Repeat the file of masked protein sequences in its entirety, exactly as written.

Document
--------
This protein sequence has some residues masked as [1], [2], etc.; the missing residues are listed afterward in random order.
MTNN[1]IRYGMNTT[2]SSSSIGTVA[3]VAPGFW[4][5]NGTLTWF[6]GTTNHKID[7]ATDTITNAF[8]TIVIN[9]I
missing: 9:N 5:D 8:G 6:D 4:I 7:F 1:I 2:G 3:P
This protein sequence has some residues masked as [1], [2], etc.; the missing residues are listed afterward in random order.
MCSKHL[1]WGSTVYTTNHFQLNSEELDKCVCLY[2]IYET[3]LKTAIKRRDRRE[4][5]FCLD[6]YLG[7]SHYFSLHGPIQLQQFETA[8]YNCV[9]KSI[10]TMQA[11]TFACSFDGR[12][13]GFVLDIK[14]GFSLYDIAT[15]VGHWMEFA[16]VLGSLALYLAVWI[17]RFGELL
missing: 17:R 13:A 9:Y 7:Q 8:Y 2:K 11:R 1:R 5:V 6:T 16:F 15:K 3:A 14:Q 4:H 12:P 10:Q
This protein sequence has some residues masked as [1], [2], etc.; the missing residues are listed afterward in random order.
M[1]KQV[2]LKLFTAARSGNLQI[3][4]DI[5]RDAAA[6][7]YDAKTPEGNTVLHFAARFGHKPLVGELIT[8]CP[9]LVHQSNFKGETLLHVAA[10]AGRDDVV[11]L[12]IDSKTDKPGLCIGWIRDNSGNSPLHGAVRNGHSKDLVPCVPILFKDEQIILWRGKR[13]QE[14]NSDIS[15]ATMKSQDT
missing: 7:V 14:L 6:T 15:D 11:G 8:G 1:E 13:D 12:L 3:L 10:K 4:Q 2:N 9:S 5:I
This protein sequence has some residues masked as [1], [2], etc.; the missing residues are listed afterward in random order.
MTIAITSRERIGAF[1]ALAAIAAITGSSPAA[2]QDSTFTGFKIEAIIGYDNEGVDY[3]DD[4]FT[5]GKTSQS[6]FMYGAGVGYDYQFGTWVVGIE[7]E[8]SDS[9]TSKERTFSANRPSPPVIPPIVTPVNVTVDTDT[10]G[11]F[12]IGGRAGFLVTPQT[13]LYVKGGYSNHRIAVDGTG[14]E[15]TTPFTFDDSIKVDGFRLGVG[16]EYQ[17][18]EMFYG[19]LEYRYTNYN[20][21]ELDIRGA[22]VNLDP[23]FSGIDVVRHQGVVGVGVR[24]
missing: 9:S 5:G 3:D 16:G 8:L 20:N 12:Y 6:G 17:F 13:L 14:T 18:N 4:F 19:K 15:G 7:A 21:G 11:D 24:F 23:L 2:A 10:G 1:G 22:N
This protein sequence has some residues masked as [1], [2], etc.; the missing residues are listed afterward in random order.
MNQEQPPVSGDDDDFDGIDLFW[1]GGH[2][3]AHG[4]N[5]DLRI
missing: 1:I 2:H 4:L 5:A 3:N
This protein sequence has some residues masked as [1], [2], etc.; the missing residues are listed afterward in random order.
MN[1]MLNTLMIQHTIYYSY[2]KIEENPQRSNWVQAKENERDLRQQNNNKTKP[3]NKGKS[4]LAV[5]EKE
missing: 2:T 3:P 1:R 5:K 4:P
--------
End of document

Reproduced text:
This protein sequence has some residues masked as [1], [2], etc.; the missing residues are listed afterward in random order.
MTNN[1]IRYGMNTT[2]SSSSIGTVA[3]VAPGFW[4][5]NGTLTWF[6]GTTNHKID[7]ATDTITNAF[8]TIVIN[9]I
missing: 9:N 5:D 8:G 6:D 4:I 7:F 1:I 2:G 3:P
This protein sequence has some residues masked as [1], [2], etc.; the missing residues are listed afterward in random order.
MCSKHL[1]WGSTVYTTNHFQLNSEELDKCVCLY[2]IYET[3]LKTAIKRRDRRE[4][5]FCLD[6]YLG[7]SHYFSLHGPIQLQQFETA[8]YNCV[9]KSI[10]TMQA[11]TFACSFDGR[12][13]GFVLDIK[14]GFSLYDIAT[15]VGHWMEFA[16]VLGSLALYLAVWI[17]RFGELL
missing: 17:R 13:A 9:Y 7:Q 8:Y 2:K 11:R 1:R 5:V 6:T 16:F 15:K 3:A 14:Q 4:H 12:P 10:Q
This protein sequence has some residues masked as [1], [2], etc.; the missing residues are listed afterward in random order.
M[1]KQV[2]LKLFTAARSGNLQI[3][4]DI[5]RDAAA[6][7]YDAKTPEGNTVLHFAARFGHKPLVGELIT[8]CP[9]LVHQSNFKGETLLHVAA[10]AGRDDVV[11]L[12]IDSKTDKPGLCIGWIRDNSGNSPLHGAVRNGHSKDLVPCVPILFKDEQIILWRGKR[13]QE[14]NSDIS[15]ATMKSQDT
missing: 7:V 14:L 6:T 15:D 11:G 8:G 1:E 13:D 12:L 3:L 10:K 4:Q 2:N 9:S 5:I
This protein sequence has some residues masked as [1], [2], etc.; the missing residues are listed afterward in random order.
MTIAITSRERIGAF[1]ALAAIAAITGSSPAA[2]QDSTFTGFKIEAIIGYDNEGVDY[3]DD[4]FT[5]GKTSQS[6]FMYGAGVGYDYQFGTWVVGIE[7]E[8]SDS[9]TSKERTFSANRPSPPVIPPIVTPVNVTVDTDT[10]G[11]F[12]IGGRAGFLVTPQT[13]LYVKGGYSNHRIAVDGTG[14]E[15]TTPFTFDDSIKVDGFRLGVG[16]EYQ[17][18]EMFYG[19]LEYRYTNYN[20][21]ELDIRGA[22]VNLDP[23]FSGIDVVRHQGVVGVGVR[24]
missing: 9:S 5:G 3:D 16:G 8:L 20:N 12:Y 6:G 17:F 13:L 14:T 18:N 4:F 19:K 15:G 7:A 21:G 11:D 24:F 23:L 2:A 10:G 1:G 22:N
This protein sequence has some residues masked as [1], [2], etc.; the missing residues are listed afterward in random order.
MNQEQPPVSGDDDDFDGIDLFW[1]GGH[2][3]AHG[4]N[5]DLRI
missing: 1:I 2:H 4:L 5:A 3:N
This protein sequence has some residues masked as [1], [2], etc.; the missing residues are listed afterward in random order.
MN[1]MLNTLMIQHTIYYSY[2]KIEENPQRSNWVQAKENERDLRQQNNNKTKP[3]NKGKS[4]LAV[5]EKE
missing: 2:T 3:P 1:R 5:K 4:P